Remember When Music Got The 6am Visit From The Goon Squad?

The familiar logo. Toxic apparel printed across the record’s inner sleeve: Home Taping Is Killing Music.

As an expression it has appeal; the anachronistic charm that – in the same way as shellac, 78rpm, 8-track cartridge, and a relevant New Order – will mean little to future generations too busy guffawing at our primitive ways to spot any nuance or charm. Positively medieval, we were back then, with our puffball skirts and Frankie Says t-shirts and a mother who confiscated our freshly-purchased Birthday Party single because she was convinced she’d heard Nick Cave wailing a “dirty word”.

There was a fair degree of bloodlust and weird science about in the 1980’s. Even before home taping finally finished off music – leaving us with little more than white noise and taxi drivers phoning in their reactionary opinions to talk radio – video had snuffed out the radio star, synth-pop wombat Howard Jones performed on nationwide, early evening TV with some kind of chained-up gimp boy in tow (mundane recollection: here – that’s shitty VHS for you), and people willingly exchanged their hard-earned cash for Huey Lewis And The News albums (I’ve never actually met anyone willing to admit purchasing a Huey Lewis album, but somebody somewhere harbours guilt; expect a 6am visit from the goon squad, whoever you are).

But it was tape that did the real damage. C60 – never C90, whose extra half hour of playing time arrived with the promise of a hearty mangling courtesy of the cheap imported hardware we’d received for Xmas. My Cassette Pet, indeed; copyright theft at an early age, swapping home-made Ultravox tapes in the playground whilst we waited for something better to come along…

Bow Wow Wow / C30, C60, C90, Go! 

Comments
4 Responses to “Remember When Music Got The 6am Visit From The Goon Squad?”
  1. jprobichaud says:

    I’m pretty sure I have a shoebox of old C90s still in my basement. That’s a fun label. I don’t ever remember seeing it on any of my albums but I remember the refrain.Rings familiar with the debates currently being held all over the internet right now.

    • Might have been a UK-only campaign, to be fair, but yeah – a high proportion of late 70’s / early 80’s vinyl arrived with the Home Taping Is Killing Music logo smeared across the inner sleeve as if the final wail of obsolete technology.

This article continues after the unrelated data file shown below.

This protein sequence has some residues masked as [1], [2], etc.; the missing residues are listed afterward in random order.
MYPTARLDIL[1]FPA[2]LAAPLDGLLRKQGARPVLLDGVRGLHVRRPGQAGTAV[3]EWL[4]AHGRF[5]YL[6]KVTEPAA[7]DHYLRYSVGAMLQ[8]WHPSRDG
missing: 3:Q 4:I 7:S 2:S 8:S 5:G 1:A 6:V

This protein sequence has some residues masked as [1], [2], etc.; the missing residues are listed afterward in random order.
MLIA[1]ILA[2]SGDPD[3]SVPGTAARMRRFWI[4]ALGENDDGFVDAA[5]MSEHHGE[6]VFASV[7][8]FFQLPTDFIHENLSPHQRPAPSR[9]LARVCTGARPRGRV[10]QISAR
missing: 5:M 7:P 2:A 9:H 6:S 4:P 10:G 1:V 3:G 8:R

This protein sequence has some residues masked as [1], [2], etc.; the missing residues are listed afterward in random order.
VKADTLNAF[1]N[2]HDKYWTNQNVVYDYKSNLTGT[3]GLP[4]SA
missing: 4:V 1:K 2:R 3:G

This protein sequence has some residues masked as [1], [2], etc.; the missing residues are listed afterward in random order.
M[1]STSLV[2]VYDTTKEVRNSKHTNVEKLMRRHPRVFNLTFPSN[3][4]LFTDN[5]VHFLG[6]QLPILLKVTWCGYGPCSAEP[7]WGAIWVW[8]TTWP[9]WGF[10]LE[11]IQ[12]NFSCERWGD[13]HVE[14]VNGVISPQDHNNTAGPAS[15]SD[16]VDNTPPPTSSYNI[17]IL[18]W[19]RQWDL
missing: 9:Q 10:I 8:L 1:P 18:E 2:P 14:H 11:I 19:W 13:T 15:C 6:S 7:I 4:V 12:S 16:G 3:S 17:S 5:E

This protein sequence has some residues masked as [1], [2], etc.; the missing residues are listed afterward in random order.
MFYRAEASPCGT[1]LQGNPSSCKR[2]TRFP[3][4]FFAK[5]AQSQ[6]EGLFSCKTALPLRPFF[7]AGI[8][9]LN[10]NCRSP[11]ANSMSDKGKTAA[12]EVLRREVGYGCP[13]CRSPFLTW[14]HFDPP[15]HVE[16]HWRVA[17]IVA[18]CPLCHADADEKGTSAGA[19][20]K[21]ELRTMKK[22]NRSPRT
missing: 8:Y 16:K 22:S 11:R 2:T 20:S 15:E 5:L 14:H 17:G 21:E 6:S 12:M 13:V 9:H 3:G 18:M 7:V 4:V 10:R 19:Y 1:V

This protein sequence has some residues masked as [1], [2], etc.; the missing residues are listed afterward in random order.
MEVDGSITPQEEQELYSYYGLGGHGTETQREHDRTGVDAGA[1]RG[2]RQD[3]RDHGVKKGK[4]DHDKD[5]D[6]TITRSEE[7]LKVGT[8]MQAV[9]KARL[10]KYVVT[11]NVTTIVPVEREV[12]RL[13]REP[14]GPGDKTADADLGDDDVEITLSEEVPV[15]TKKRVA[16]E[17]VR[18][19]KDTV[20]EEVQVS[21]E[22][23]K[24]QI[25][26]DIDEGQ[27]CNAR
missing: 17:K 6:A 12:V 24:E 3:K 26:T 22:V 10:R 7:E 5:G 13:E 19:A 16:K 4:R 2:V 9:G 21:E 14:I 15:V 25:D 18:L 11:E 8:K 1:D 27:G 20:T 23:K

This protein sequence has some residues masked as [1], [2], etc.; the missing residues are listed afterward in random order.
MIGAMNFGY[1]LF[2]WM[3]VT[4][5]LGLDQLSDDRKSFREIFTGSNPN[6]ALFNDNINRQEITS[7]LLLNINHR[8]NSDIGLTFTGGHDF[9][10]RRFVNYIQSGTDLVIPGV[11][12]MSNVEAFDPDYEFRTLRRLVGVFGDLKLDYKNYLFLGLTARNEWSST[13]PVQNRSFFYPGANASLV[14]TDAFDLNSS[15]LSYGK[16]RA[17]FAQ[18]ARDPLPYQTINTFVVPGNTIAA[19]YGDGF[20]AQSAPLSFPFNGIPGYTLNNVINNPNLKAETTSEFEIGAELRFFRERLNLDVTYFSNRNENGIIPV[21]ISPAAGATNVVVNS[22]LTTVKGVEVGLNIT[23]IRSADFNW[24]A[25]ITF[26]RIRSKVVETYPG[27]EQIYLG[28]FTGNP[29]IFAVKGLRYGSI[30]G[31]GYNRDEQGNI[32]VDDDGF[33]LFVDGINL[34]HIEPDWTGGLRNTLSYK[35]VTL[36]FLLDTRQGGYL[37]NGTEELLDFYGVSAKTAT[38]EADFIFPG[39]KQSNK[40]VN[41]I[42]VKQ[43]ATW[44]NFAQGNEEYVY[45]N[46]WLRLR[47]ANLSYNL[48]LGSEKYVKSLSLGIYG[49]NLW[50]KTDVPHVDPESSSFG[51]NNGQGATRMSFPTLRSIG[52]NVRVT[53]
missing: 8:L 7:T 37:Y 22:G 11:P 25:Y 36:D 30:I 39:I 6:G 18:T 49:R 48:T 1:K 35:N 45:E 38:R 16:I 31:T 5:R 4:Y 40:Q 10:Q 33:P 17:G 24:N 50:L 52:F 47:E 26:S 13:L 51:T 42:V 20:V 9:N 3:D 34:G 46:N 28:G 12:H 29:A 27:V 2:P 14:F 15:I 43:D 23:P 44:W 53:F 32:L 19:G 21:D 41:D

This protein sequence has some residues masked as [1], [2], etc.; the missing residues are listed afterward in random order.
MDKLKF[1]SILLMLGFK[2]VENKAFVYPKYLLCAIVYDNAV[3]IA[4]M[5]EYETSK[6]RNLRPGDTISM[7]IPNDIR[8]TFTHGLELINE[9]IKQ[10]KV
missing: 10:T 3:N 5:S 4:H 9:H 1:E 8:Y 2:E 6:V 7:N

What the message really said, of course, was Home Taping Is Eroding The Savage Profits Of Major Record Labels… but I doubt that the campaign would have been anywhere near as successful if the primary victims were the cocaine habits of record execs.

      As for piracy these days; it’s such a complex concept – something I’ve contemplated writing about – because music aggregation (and the fiscal realities there-of) is not only a different beast to that of the ’80’s, but it’s also evolving constantly. At the bottom of every page on LGM I urge each reader to head directly to their local independent record and buy should they dig the subject matter.You buy records, I buy records – often based upon blogosphere recommendations; therefore it appears disingenuous that the music industry often treats us as no better than bootleggers selling cheap, knock-off albums at dodgy street markets.

      As I mentioned: a complex subject.

  2. I’ve got a badge and a t-shirt (bit tight nowadays) with the Home Taping Is Killing Music logo.
    (See my Twitter pic). As for piracy… I’d say that it’s people like us that keep the (independent) music industry alive. Thanks to the blogosphere I discover recordings that I didn’t even know existed. And bought them.

    Liked the way ‘Homefucking is Killing Prostitution’ disc by Kiwisex appropriated the slogan and logo.

  3. It’s a meme, that’s for sure. But music-related, and therefore precious.

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